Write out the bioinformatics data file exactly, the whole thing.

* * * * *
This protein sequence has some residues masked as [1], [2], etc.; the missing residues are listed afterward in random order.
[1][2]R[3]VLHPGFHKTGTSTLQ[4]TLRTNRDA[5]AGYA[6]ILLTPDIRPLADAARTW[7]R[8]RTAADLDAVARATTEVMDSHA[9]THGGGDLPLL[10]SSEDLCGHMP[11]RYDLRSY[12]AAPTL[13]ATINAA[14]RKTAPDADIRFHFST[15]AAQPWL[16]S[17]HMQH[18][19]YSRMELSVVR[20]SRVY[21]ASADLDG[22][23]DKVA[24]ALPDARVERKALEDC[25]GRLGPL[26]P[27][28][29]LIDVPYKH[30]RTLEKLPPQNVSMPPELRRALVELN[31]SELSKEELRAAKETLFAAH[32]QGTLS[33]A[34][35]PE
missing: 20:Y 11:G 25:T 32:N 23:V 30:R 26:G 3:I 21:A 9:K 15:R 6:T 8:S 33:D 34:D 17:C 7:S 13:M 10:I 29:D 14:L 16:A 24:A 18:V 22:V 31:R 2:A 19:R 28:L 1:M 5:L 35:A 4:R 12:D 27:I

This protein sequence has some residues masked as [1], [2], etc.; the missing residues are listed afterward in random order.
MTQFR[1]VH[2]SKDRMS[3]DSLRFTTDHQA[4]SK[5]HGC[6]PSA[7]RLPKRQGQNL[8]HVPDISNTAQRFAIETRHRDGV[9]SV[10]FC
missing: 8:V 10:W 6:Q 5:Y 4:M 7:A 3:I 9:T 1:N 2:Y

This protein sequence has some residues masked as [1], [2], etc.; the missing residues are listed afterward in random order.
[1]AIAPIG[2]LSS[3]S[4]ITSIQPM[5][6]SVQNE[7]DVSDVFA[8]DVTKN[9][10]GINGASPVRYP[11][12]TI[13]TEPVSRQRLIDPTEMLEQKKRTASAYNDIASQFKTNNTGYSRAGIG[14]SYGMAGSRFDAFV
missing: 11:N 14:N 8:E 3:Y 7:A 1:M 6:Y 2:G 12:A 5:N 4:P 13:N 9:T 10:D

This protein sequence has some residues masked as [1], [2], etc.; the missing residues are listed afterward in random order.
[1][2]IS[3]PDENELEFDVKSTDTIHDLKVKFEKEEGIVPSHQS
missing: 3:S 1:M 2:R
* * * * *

This protein sequence has some residues masked as [1], [2], etc.; the missing residues are listed afterward in random order.
[1][2]R[3]VLHPGFHKTGTSTLQ[4]TLRTNRDA[5]AGYA[6]ILLTPDIRPLADAARTW[7]R[8]RTAADLDAVARATTEVMDSHA[9]THGGGDLPLL[10]SSEDLCGHMP[11]RYDLRSY[12]AAPTL[13]ATINAA[14]RKTAPDADIRFHFST[15]AAQPWL[16]S[17]HMQH[18][19]YSRMELSVVR[20]SRVY[21]ASADLDG[22][23]DKVA[24]ALPDARVERKALEDC[25]GRLGPL[26]P[27][28][29]LIDVPYKH[30]RTLEKLPPQNVSMPPELRRALVELN[31]SELSKEELRAAKETLFAAH[32]QGTLS[33]A[34][35]PE
missing: 20:Y 11:G 25:T 32:N 23:V 30:R 26:G 3:I 21:A 9:K 15:R 6:T 8:S 33:D 34:D 17:C 7:S 13:M 10:I 29:D 14:L 16:A 24:A 18:V 22:V 31:R 2:A 19:R 28:L 1:M 5:L 35:A 4:R 12:D 27:I

This protein sequence has some residues masked as [1], [2], etc.; the missing residues are listed afterward in random order.
MTQFR[1]VH[2]SKDRMS[3]DSLRFTTDHQA[4]SK[5]HGC[6]PSA[7]RLPKRQGQNL[8]HVPDISNTAQRFAIETRHRDGV[9]SV[10]FC
missing: 8:V 10:W 6:Q 5:Y 4:M 7:A 3:I 9:T 1:N 2:Y

This protein sequence has some residues masked as [1], [2], etc.; the missing residues are listed afterward in random order.
[1]AIAPIG[2]LSS[3]S[4]ITSIQPM[5][6]SVQNE[7]DVSDVFA[8]DVTKN[9][10]GINGASPVRYP[11][12]TI[13]TEPVSRQRLIDPTEMLEQKKRTASAYNDIASQFKTNNTGYSRAGIG[14]SYGMAGSRFDAFV
missing: 11:N 14:N 8:E 3:Y 7:A 1:M 6:Y 2:G 12:A 5:N 4:P 13:N 9:T 10:D

This protein sequence has some residues masked as [1], [2], etc.; the missing residues are listed afterward in random order.
[1][2]IS[3]PDENELEFDVKSTDTIHDLKVKFEKEEGIVPSHQS
missing: 3:S 1:M 2:R